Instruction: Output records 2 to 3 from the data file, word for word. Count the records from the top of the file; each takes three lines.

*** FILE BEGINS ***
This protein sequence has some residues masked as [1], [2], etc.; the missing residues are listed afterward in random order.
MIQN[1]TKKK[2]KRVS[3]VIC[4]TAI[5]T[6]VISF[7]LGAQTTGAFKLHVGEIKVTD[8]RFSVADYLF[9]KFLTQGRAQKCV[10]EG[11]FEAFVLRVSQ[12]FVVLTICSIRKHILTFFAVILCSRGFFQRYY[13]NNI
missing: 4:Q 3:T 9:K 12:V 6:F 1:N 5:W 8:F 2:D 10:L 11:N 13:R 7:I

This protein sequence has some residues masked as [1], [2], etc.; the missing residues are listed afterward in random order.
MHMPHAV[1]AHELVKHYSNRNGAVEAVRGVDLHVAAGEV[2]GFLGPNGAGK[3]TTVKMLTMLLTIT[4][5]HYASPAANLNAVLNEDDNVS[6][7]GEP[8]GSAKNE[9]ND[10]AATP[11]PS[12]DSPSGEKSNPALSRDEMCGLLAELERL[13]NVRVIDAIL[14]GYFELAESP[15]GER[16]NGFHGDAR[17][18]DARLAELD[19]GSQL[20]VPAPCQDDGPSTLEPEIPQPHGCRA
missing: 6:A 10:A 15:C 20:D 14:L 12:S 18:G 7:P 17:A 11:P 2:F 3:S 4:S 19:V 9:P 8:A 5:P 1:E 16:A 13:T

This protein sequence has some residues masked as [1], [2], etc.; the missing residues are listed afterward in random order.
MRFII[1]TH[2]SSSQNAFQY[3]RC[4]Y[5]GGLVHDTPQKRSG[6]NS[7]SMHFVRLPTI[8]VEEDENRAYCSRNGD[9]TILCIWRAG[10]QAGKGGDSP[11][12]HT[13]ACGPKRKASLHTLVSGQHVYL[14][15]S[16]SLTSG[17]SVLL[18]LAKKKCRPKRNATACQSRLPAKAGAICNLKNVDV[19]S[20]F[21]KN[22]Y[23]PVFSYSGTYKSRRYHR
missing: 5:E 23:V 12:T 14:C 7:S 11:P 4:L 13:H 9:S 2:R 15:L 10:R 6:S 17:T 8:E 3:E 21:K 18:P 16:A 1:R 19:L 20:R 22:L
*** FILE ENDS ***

This protein sequence has some residues masked as [1], [2], etc.; the missing residues are listed afterward in random order.
MHMPHAV[1]AHELVKHYSNRNGAVEAVRGVDLHVAAGEV[2]GFLGPNGAGK[3]TTVKMLTMLLTIT[4][5]HYASPAANLNAVLNEDDNVS[6][7]GEP[8]GSAKNE[9]ND[10]AATP[11]PS[12]DSPSGEKSNPALSRDEMCGLLAELERL[13]NVRVIDAIL[14]GYFELAESP[15]GER[16]NGFHGDAR[17][18]DARLAELD[19]GSQL[20]VPAPCQDDGPSTLEPEIPQPHGCRA
missing: 6:A 10:A 15:C 20:D 14:L 12:S 18:G 7:P 17:A 11:P 2:F 3:S 4:S 19:V 9:P 8:A 5:P 1:E 16:A 13:T

This protein sequence has some residues masked as [1], [2], etc.; the missing residues are listed afterward in random order.
MRFII[1]TH[2]SSSQNAFQY[3]RC[4]Y[5]GGLVHDTPQKRSG[6]NS[7]SMHFVRLPTI[8]VEEDENRAYCSRNGD[9]TILCIWRAG[10]QAGKGGDSP[11][12]HT[13]ACGPKRKASLHTLVSGQHVYL[14][15]S[16]SLTSG[17]SVLL[18]LAKKKCRPKRNATACQSRLPAKAGAICNLKNVDV[19]S[20]F[21]KN[22]Y[23]PVFSYSGTYKSRRYHR
missing: 5:E 23:V 12:T 14:C 7:S 11:P 4:L 13:H 9:S 2:R 15:L 10:R 6:S 17:T 8:E 3:E 21:K 18:P 16:A 1:R 19:L 20:R 22:L